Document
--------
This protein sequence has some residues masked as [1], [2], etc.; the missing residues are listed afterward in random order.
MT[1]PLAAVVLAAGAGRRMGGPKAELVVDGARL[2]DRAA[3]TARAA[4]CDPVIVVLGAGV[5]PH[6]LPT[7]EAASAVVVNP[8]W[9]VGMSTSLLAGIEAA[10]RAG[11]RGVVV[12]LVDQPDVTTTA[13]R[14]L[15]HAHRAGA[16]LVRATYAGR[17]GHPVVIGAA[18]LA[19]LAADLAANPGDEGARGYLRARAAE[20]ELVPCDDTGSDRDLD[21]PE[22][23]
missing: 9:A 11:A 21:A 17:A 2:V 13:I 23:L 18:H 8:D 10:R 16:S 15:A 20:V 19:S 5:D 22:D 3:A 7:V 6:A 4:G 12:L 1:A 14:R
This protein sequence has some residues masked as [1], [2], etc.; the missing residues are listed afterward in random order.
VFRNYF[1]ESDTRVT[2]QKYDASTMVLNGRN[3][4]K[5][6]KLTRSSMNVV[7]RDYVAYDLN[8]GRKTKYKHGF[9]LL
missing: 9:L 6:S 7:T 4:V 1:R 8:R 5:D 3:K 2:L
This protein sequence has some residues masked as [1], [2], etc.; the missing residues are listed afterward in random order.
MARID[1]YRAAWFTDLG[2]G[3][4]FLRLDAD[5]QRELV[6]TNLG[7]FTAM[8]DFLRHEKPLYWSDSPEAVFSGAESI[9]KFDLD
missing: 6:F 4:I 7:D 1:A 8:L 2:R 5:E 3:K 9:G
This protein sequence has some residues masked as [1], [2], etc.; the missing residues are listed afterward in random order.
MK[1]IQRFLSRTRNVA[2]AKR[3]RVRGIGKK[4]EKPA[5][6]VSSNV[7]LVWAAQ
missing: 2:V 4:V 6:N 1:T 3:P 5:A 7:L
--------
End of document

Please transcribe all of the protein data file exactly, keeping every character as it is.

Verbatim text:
This protein sequence has some residues masked as [1], [2], etc.; the missing residues are listed afterward in random order.
MT[1]PLAAVVLAAGAGRRMGGPKAELVVDGARL[2]DRAA[3]TARAA[4]CDPVIVVLGAGV[5]PH[6]LPT[7]EAASAVVVNP[8]W[9]VGMSTSLLAGIEAA[10]RAG[11]RGVVV[12]LVDQPDVTTTA[13]R[14]L[15]HAHRAGA[16]LVRATYAGR[17]GHPVVIGAA[18]LA[19]LAADLAANPGDEGARGYLRARAAE[20]ELVPCDDTGSDRDLD[21]PE[22][23]
missing: 9:A 11:A 21:A 17:A 2:V 13:I 23:L 18:H 8:D 10:R 16:S 15:A 20:V 19:S 5:D 22:D 3:A 7:V 6:A 4:G 12:L 1:A 14:R
This protein sequence has some residues masked as [1], [2], etc.; the missing residues are listed afterward in random order.
VFRNYF[1]ESDTRVT[2]QKYDASTMVLNGRN[3][4]K[5][6]KLTRSSMNVV[7]RDYVAYDLN[8]GRKTKYKHGF[9]LL
missing: 9:L 6:S 7:T 4:V 1:R 8:R 5:D 3:K 2:L
This protein sequence has some residues masked as [1], [2], etc.; the missing residues are listed afterward in random order.
MARID[1]YRAAWFTDLG[2]G[3][4]FLRLDAD[5]QRELV[6]TNLG[7]FTAM[8]DFLRHEKPLYWSDSPEAVFSGAESI[9]KFDLD
missing: 6:F 4:I 7:D 1:A 8:L 2:R 5:E 3:K 9:G
This protein sequence has some residues masked as [1], [2], etc.; the missing residues are listed afterward in random order.
MK[1]IQRFLSRTRNVA[2]AKR[3]RVRGIGKK[4]EKPA[5][6]VSSNV[7]LVWAAQ
missing: 2:V 4:V 6:N 1:T 3:P 5:A 7:L